Do You Need to Replace an Extracted Tooth?

Do You Need to Replace an Extracted Tooth

We are all blessed with two beautiful sets of teeth. However, since we have 32 teeth during adulthood, some people believe that losing one or two isn’t a big deal. They believe that the remaining teeth will just carry the weight of the lost ones and the oral environment will not be affected much. Sadly, this is just not true. We have 32 teeth for a reason, and each one performs a function inside the delicate balance of the mouth. For that reason, one tooth lost throws the entire balance into disarray. Therefore, if your question is “do you need to replace an extracted tooth?” the answer is a resounding YES, and as soon as possible. (This does not apply to wisdom teeth.)

Why Are Teeth Extracted?

Let’s start first with the reasons behind losing one’s teeth. The 3 most common causes of teeth loss are:

1. Decay

When decay reaches the point that the tooth can’t be fixed, then it must be removed to prevent further harm.

2. Periodontal Disease

Minor gum disease can usually be treated. However, severe periodontal diseases can eat away at the bone and cause teeth to become loose. This usually results in the removal of those teeth.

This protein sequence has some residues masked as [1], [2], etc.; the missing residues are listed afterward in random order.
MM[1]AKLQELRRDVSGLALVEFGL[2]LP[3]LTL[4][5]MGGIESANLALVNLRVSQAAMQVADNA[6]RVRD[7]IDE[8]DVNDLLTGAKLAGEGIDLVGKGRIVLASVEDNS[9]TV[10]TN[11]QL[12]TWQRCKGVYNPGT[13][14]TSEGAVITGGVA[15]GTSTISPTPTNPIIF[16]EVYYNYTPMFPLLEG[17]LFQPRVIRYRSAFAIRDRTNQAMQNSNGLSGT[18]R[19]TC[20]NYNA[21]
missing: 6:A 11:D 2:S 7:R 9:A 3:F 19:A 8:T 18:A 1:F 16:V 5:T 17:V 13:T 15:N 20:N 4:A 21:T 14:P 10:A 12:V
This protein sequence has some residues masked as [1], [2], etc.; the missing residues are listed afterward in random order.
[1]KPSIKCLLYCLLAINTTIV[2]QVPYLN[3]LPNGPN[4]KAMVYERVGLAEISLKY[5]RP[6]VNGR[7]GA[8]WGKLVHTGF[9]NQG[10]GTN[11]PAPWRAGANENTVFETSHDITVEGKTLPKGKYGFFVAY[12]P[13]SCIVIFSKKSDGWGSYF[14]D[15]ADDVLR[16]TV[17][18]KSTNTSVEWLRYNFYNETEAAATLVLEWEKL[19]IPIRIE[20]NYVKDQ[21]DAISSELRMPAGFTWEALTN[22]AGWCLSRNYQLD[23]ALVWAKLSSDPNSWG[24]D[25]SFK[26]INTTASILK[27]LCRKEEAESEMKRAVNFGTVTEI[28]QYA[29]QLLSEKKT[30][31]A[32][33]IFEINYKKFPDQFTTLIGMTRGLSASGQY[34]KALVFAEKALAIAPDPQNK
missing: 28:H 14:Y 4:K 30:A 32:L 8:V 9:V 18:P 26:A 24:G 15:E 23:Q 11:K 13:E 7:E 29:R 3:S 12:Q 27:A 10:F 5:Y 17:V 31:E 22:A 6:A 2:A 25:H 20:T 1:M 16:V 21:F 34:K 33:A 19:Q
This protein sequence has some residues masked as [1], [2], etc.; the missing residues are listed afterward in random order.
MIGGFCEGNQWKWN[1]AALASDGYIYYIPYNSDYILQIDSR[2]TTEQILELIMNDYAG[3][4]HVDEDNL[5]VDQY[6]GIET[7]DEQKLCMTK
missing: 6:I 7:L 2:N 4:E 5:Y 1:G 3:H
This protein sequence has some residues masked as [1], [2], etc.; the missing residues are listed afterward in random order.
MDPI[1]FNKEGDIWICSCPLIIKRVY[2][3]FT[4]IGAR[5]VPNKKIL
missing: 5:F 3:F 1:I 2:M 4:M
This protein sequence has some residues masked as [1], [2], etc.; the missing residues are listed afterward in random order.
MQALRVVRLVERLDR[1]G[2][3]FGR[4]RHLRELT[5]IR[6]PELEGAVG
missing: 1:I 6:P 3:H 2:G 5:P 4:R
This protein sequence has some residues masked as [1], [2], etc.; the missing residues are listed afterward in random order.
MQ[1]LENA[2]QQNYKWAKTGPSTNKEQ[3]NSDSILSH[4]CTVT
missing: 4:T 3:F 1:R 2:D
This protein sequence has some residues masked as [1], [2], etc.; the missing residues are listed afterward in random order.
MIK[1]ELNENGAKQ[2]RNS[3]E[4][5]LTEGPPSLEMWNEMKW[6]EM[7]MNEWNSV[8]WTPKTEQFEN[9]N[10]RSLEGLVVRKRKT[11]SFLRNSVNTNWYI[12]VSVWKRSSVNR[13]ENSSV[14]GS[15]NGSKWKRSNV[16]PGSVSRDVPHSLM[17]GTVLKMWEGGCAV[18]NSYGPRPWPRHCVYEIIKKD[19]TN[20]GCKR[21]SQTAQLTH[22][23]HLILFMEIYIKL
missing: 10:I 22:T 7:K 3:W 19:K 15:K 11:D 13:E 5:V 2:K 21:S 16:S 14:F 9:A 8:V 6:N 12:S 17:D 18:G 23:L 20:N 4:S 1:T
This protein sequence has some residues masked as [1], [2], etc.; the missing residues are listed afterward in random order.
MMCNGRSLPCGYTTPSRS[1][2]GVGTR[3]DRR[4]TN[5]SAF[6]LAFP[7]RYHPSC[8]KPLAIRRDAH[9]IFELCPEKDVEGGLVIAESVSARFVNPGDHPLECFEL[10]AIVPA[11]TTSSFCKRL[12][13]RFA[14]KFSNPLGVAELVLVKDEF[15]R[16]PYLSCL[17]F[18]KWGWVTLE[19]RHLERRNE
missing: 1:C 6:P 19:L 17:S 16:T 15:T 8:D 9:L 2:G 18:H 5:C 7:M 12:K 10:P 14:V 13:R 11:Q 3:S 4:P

3. Trauma

Whether from fights or accidents, trauma can knock the tooth out of the mouth entirely. Impact may also break a large part of it, rendering it non-restorable with conventional means.

Do You Need to Replace an Extracted Tooth?

Absolutely, and the sooner the better. As we explained before, the oral environment is very delicate and very balanced. All the oral structures – teeth, gums, muscles, and bones – work together in harmony to function for speech and chewing.

Here is What Could Happen if a Tooth is Lost:

  • Teeth beside the space start to tilt into the space.
  • The teeth in the opposite arch begin to elongate since nothing is stopping or opposing them.
  • Bone beneath the gap starts to recede.
  • The muscles of the tongue and cheek relax into the gap, and you end up biting them both.
  • Speech, chewing, biting, and even opening your mouth can be affected.
  • The appearance is compromised, especially if the tooth is in the front of your mouth.

How to Replace Missing Teeth?

There are 3 main options to replace missing teeth.

  1. Dentures
  2. Bridges
  3. Dental Implants

Each option has its merits and drawbacks. Ultimately, the choice depends on many factors such as:

  • The location of the missing tooth
  • The condition of the bones
  • Your dentist’s advice
  • And, of course, finances

We can help you make the right choice. Visit one of our offices to schedule a consultation and explore all your teeth replacement options.

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